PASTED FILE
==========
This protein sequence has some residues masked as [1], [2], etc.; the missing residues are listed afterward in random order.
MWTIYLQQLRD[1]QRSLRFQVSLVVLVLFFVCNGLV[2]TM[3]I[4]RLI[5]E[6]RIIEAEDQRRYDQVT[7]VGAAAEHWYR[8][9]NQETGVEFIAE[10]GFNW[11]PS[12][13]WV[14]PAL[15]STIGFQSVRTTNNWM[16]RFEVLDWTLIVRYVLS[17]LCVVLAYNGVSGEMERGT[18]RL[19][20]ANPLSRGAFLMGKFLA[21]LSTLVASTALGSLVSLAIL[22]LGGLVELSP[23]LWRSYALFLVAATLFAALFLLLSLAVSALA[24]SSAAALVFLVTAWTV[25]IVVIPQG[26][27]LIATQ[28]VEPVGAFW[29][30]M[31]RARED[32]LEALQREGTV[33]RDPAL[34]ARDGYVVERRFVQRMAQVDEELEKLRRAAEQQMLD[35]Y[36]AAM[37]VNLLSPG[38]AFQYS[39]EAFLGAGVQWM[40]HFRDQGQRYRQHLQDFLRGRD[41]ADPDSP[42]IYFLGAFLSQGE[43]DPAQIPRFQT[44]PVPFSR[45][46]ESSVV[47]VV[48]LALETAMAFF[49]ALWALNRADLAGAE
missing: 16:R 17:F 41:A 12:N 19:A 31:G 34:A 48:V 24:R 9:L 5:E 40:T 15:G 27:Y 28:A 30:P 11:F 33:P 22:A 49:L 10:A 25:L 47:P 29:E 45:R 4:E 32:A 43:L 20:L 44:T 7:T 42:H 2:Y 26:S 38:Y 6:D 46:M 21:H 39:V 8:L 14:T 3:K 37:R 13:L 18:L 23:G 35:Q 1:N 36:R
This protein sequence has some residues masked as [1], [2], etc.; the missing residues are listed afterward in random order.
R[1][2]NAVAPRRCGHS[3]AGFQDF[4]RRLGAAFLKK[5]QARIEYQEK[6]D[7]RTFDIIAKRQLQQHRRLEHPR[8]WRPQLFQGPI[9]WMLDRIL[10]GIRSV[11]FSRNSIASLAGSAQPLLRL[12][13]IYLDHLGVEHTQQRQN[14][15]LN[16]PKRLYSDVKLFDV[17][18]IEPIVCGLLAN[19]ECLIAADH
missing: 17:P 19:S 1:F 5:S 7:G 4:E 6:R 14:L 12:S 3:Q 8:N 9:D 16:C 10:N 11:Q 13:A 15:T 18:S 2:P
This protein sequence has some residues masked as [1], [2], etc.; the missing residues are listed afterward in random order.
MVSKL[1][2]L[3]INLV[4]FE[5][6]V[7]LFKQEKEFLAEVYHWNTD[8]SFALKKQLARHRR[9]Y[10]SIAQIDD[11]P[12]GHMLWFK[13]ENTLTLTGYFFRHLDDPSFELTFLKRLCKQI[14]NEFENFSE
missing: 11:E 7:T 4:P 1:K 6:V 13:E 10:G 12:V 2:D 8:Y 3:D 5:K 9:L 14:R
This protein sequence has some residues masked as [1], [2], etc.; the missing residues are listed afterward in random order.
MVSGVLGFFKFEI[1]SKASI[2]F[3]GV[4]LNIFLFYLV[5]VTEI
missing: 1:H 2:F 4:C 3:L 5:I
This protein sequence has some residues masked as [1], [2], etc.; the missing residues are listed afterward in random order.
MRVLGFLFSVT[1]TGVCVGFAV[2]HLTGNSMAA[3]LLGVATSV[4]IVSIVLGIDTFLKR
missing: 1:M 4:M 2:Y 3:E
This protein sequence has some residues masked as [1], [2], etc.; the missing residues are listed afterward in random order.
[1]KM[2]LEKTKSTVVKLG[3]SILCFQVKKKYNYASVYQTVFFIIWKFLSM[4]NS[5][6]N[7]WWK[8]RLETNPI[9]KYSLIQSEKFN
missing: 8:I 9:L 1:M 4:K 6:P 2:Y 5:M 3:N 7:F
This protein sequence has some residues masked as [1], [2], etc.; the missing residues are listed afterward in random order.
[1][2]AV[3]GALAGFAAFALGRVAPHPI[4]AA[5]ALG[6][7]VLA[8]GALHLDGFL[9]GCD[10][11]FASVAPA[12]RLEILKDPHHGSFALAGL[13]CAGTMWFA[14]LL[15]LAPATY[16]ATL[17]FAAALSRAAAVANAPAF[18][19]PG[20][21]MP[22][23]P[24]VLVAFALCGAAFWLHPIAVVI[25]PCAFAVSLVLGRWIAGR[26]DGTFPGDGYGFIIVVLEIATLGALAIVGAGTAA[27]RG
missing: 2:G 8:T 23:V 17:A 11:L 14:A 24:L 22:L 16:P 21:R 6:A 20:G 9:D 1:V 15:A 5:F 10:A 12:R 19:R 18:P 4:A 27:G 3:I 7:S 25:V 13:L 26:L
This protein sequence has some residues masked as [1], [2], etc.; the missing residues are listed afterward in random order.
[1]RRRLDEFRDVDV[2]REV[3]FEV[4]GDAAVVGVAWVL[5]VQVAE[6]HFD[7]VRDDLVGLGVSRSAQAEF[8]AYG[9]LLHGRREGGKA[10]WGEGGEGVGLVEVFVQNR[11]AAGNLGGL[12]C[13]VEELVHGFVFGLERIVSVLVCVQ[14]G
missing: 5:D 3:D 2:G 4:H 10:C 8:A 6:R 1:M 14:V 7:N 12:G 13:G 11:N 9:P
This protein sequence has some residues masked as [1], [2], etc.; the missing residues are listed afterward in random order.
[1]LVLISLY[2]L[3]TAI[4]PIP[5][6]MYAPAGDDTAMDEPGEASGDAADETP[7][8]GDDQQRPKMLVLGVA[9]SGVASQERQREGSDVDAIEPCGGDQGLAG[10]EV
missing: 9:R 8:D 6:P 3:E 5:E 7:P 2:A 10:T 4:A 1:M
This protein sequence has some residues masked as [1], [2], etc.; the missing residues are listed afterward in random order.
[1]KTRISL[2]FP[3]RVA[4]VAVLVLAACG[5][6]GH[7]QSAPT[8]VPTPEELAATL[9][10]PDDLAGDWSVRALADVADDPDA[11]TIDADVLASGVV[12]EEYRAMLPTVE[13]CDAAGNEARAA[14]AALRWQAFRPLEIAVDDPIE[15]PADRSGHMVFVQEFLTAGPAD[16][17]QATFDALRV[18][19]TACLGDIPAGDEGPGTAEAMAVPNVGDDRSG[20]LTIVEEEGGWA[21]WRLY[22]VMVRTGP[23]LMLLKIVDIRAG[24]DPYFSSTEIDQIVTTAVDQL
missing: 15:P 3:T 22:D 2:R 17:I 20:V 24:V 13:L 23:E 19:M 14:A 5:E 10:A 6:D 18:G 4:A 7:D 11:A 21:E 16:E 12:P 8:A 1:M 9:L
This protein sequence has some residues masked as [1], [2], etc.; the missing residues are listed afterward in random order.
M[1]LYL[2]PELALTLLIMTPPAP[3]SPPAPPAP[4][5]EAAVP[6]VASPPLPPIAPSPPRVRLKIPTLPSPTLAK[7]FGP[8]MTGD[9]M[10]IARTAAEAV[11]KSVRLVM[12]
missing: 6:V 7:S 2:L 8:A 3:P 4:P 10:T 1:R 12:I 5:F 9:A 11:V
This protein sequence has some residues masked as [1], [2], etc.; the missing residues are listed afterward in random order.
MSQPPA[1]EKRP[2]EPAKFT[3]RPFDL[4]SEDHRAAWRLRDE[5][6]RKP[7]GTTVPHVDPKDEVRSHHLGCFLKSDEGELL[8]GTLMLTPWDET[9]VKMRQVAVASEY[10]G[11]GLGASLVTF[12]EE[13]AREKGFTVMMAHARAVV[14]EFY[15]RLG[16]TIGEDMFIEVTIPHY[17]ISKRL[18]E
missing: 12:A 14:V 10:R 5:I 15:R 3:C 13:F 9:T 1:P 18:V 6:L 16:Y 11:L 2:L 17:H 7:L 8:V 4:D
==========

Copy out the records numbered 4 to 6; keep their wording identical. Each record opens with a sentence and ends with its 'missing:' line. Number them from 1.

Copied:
This protein sequence has some residues masked as [1], [2], etc.; the missing residues are listed afterward in random order.
MVSGVLGFFKFEI[1]SKASI[2]F[3]GV[4]LNIFLFYLV[5]VTEI
missing: 1:H 2:F 4:C 3:L 5:I
This protein sequence has some residues masked as [1], [2], etc.; the missing residues are listed afterward in random order.
MRVLGFLFSVT[1]TGVCVGFAV[2]HLTGNSMAA[3]LLGVATSV[4]IVSIVLGIDTFLKR
missing: 1:M 4:M 2:Y 3:E
This protein sequence has some residues masked as [1], [2], etc.; the missing residues are listed afterward in random order.
[1]KM[2]LEKTKSTVVKLG[3]SILCFQVKKKYNYASVYQTVFFIIWKFLSM[4]NS[5][6]N[7]WWK[8]RLETNPI[9]KYSLIQSEKFN
missing: 8:I 9:L 1:M 4:K 6:P 2:Y 5:M 3:N 7:F